AT MY DAILY work we use MIB’s extensively for product configurations. This often brings up the need to recreate a certain configuration sequence. If the scequence is not included in the normal test suite, and the sequence is more that just a couple of OID’s, I usually create a small Lua script to perform the MIB configuration.

Currently I am using Lua for scripting and the Net-Snmp command line tools as backend.

Here follows a simplified example of my normal Lua scripts. First step is to define the OID’s to use. I collect these in a file called Mibs.lua

      Net-Snmp datatypes:
         i: INTEGER, u: unsigned INTEGER, t: TIMETICKS, a: IPADDRESS
         U: unsigned int64, I: signed int64, F: float, D: double

-- Standard MIB
Mib_sysName     = { "", "s" }
Mib_sysLocation = { "", "s" }

This file defines to tables containing each a OID prefix and the datatype.

Invoking the SNMP calls to perform the MIB manipulations is handled by a Lua class that wraps the Net-Snmp command line tools. This class is located in a file Snmp.lua

      SNMP by using Net-SNMP executeables

-- Mibs.lua provides MIB definitions.
mibs_lua = loadfile("Mibs.lua") -- Include the file in compilation
mibs_lua()                      -- Define its contents

CSnmp = {}

function CSnmp:new(o)
  -- Create object
  o = o or {}

  -- Set 'self' as prototype for the table (object)
  setmetatable(o, self)
  self.__index = self

  -- Initialize
  return (o)

-- Initialize
function CSnmp:Initialize()
  self.dut  = ""          -- IP of DUT
  --self.attr = "-r 3 -t 500 "     -- Three retry's with timeout of 500[ms]
  self.attr = "-r 0 "              -- No retry
  self.opt  = "-c private -v 2c "
  self.set  = "snmpset.exe "       -- Net-Snmp commandline tool for 'SET'
  self.get  = "snmpget.exe "       -- Net-Snmp commandline tool for 'GET'

--[[ MIB set.
     Set an OID for an optional line with a value.
     IN:    oid:       OID to set. Format is { "oid prefix", "type" }.
            component: Component specifier.
            value:     Value to set.
function CSnmp:Set(oid, component, value)

  -- Comprise OID prefix and component specifier (if any)
  local oidFull = oid[1] .. component;

  -- Append identify value type
  local cmdType = " " .. oid[2] .. " "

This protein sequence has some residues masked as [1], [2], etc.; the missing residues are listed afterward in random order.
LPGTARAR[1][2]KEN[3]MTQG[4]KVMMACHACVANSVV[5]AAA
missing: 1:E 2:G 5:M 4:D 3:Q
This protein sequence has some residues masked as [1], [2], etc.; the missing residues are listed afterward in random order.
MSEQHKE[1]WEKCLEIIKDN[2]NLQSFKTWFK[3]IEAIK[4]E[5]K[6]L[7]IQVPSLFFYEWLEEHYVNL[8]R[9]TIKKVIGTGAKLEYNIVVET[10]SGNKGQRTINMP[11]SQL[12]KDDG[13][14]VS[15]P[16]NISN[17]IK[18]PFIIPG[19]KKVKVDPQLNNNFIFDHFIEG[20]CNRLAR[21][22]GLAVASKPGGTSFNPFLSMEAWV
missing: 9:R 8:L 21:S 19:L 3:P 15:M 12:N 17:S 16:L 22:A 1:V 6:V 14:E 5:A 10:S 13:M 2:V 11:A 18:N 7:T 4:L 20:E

-- Wrap string types in "'s
  local cmdValue
  if cmdType == " x " or cmdType == " s " then
    cmdValue = "\"" .. value .. "\""
    cmdValue = value

  -- Collect command line
  local cmd = self.set .. self.attr .. self.opt .. self.dut .. " " ..
          '"' .. oidFull .. '"' .. cmdType .. tostring(cmdValue)

  -- Run the external program with parameters
  --print(cmd)  -- Debug

--[[ MIB get.
     Get an OID value.
     IN:    oid:    OID to set (including line if required).
function CSnmp:Get(oid)
  local cmd = self.get .. self.opt .. self.dut .. " " .. oid

The table CSnmp defines a function new that provides object allocation and configuration for the Net-Snmp command line tools. Two methods are defined in the class: a Set and a Get. The method Set accepts a table of the kind defined in the file Mibs.lua. The component parameter is for adding “.0” or perhaps a table index to the OID. The simpler Get member accepts a full specified OID only.

The files created so far can be reused by all configuration scripts. An example of a configuration script could be to request the (configured) location of the device, and the set a new location.


-- Snmp.lua provides SNMP GET/SET functionality.
snmp_lua = loadfile("Snmp.lua") -- Include the file in compilation
snmp_lua()                      -- Define its contents

snmp = CSnmp:new()

print("GET Location:")
snmp:Get(Mib_sysLocation[1] .. ".0")

print("SET Location:")
snmp:Set(Mib_sysLocation, ".0", "Mars")

print("GET Location:")
snmp:Get(Mib_sysLocation[1] .. ".0")

Running the script produces the following output:

  GET Location:
  iso. = STRING: "Moon"
  SET Location: "Mars"
  GET Location:
  iso. = STRING: "Mars"

The scripts started out as Python scripts. I then ported them all to Ruby just to compare the two languages. Finally I ported the scripts to Lua. For basic scripting, there is actually not much difference between Python, Ruby or Lua, other than perhaps the storage needs. The Lua interpreter and library footprint is about 200KB which is only a fraction of the space occupied by the ActivePython or ActiveRuby allowed for installation on our company computers. The small size is handy if moving the scripts to run directly on the closed network test equipment.